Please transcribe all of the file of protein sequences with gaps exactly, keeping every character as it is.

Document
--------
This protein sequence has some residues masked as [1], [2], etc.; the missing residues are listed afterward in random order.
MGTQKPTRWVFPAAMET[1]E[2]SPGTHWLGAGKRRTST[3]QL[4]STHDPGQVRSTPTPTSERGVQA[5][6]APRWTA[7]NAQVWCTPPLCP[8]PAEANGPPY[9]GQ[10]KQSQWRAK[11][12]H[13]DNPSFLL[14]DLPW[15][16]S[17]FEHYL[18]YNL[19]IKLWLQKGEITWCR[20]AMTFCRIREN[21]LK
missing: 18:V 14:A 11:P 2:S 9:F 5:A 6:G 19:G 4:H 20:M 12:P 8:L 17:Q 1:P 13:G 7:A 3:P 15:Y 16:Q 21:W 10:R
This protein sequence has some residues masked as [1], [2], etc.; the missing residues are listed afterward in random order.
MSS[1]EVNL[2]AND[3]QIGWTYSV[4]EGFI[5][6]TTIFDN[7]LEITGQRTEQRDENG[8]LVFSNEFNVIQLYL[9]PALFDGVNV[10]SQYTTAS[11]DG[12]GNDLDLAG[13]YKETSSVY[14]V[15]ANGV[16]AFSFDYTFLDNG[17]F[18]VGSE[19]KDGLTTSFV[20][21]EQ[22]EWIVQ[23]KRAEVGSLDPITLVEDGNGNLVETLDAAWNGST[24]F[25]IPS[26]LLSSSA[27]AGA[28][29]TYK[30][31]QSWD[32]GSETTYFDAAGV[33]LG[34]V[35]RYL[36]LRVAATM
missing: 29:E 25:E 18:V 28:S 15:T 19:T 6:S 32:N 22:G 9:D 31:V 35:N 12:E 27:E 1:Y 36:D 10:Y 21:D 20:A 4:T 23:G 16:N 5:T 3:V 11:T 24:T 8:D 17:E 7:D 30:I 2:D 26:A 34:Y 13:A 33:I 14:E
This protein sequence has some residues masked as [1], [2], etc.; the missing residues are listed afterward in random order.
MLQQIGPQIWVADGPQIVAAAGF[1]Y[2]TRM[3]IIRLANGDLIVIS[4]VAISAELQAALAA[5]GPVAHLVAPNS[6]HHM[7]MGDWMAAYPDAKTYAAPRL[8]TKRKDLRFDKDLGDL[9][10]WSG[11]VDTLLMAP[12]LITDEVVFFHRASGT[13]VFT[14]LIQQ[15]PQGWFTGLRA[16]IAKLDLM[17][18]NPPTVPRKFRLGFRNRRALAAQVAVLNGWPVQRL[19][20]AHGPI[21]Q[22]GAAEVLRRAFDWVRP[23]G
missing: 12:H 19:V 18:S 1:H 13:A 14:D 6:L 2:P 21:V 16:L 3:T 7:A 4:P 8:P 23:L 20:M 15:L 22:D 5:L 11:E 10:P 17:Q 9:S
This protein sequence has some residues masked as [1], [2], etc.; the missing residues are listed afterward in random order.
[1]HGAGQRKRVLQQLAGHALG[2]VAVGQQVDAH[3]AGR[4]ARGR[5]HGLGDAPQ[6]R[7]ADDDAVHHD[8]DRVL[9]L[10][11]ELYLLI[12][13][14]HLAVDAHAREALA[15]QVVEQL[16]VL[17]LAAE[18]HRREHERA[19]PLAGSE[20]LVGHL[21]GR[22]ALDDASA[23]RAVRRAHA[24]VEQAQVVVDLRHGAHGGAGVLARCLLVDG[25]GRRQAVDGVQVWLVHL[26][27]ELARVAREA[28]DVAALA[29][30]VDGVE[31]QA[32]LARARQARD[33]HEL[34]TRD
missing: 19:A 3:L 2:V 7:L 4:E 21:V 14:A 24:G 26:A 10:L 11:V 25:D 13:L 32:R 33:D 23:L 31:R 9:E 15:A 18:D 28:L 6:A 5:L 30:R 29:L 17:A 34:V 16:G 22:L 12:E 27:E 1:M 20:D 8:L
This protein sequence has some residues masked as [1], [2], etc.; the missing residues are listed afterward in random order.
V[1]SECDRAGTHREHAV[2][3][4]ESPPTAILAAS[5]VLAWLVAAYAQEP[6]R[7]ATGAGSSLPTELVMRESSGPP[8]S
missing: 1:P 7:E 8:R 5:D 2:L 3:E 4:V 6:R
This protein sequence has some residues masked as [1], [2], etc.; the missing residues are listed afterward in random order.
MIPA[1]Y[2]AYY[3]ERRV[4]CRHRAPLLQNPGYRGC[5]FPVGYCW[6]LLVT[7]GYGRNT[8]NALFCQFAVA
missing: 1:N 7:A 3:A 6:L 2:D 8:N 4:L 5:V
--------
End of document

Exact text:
This protein sequence has some residues masked as [1], [2], etc.; the missing residues are listed afterward in random order.
MGTQKPTRWVFPAAMET[1]E[2]SPGTHWLGAGKRRTST[3]QL[4]STHDPGQVRSTPTPTSERGVQA[5][6]APRWTA[7]NAQVWCTPPLCP[8]PAEANGPPY[9]GQ[10]KQSQWRAK[11][12]H[13]DNPSFLL[14]DLPW[15][16]S[17]FEHYL[18]YNL[19]IKLWLQKGEITWCR[20]AMTFCRIREN[21]LK
missing: 18:V 14:A 11:P 2:S 9:F 5:A 6:G 19:G 4:H 20:M 12:P 8:L 17:Q 1:P 13:G 7:A 3:P 15:Y 16:Q 21:W 10:R
This protein sequence has some residues masked as [1], [2], etc.; the missing residues are listed afterward in random order.
MSS[1]EVNL[2]AND[3]QIGWTYSV[4]EGFI[5][6]TTIFDN[7]LEITGQRTEQRDENG[8]LVFSNEFNVIQLYL[9]PALFDGVNV[10]SQYTTAS[11]DG[12]GNDLDLAG[13]YKETSSVY[14]V[15]ANGV[16]AFSFDYTFLDNG[17]F[18]VGSE[19]KDGLTTSFV[20][21]EQ[22]EWIVQ[23]KRAEVGSLDPITLVEDGNGNLVETLDAAWNGST[24]F[25]IPS[26]LLSSSA[27]AGA[28][29]TYK[30][31]QSWD[32]GSETTYFDAAGV[33]LG[34]V[35]RYL[36]LRVAATM
missing: 29:E 25:E 18:V 28:S 15:T 19:T 6:S 32:N 22:G 9:D 31:V 35:N 12:E 27:E 1:Y 36:D 10:Y 21:D 20:A 4:T 23:G 16:N 5:T 3:V 11:T 24:T 8:D 17:E 7:D 30:I 2:D 26:A 34:Y 13:A 33:I 14:E
This protein sequence has some residues masked as [1], [2], etc.; the missing residues are listed afterward in random order.
MLQQIGPQIWVADGPQIVAAAGF[1]Y[2]TRM[3]IIRLANGDLIVIS[4]VAISAELQAALAA[5]GPVAHLVAPNS[6]HHM[7]MGDWMAAYPDAKTYAAPRL[8]TKRKDLRFDKDLGDL[9][10]WSG[11]VDTLLMAP[12]LITDEVVFFHRASGT[13]VFT[14]LIQQ[15]PQGWFTGLRA[16]IAKLDLM[17][18]NPPTVPRKFRLGFRNRRALAAQVAVLNGWPVQRL[19][20]AHGPI[21]Q[22]GAAEVLRRAFDWVRP[23]G
missing: 12:H 19:V 18:S 1:H 13:A 14:D 6:L 2:P 21:V 16:L 3:T 7:A 4:P 8:P 23:L 20:M 15:L 22:D 5:L 11:E 10:P 17:Q 9:S
This protein sequence has some residues masked as [1], [2], etc.; the missing residues are listed afterward in random order.
[1]HGAGQRKRVLQQLAGHALG[2]VAVGQQVDAH[3]AGR[4]ARGR[5]HGLGDAPQ[6]R[7]ADDDAVHHD[8]DRVL[9]L[10][11]ELYLLI[12][13][14]HLAVDAHAREALA[15]QVVEQL[16]VL[17]LAAE[18]HRREHERA[19]PLAGSE[20]LVGHL[21]GR[22]ALDDASA[23]RAVRRAHA[24]VEQAQVVVDLRHGAHGGAGVLARCLLVDG[25]GRRQAVDGVQVWLVHL[26][27]ELARVAREA[28]DVAALA[29][30]VDGVE[31]QA[32]LARARQARD[33]HEL[34]TRD
missing: 19:A 3:L 2:V 7:L 4:E 21:V 14:A 24:G 26:A 10:L 11:V 25:D 13:L 32:R 33:D 23:L 31:R 9:E 15:A 18:D 28:L 6:A 5:L 30:R 29:L 17:A 34:V 16:G 22:L 12:E 27:E 1:M 20:D 8:L
This protein sequence has some residues masked as [1], [2], etc.; the missing residues are listed afterward in random order.
V[1]SECDRAGTHREHAV[2][3][4]ESPPTAILAAS[5]VLAWLVAAYAQEP[6]R[7]ATGAGSSLPTELVMRESSGPP[8]S
missing: 1:P 7:E 8:R 5:D 2:L 3:E 4:V 6:R
This protein sequence has some residues masked as [1], [2], etc.; the missing residues are listed afterward in random order.
MIPA[1]Y[2]AYY[3]ERRV[4]CRHRAPLLQNPGYRGC[5]FPVGYCW[6]LLVT[7]GYGRNT[8]NALFCQFAVA
missing: 1:N 7:A 3:A 6:L 2:D 8:N 4:L 5:V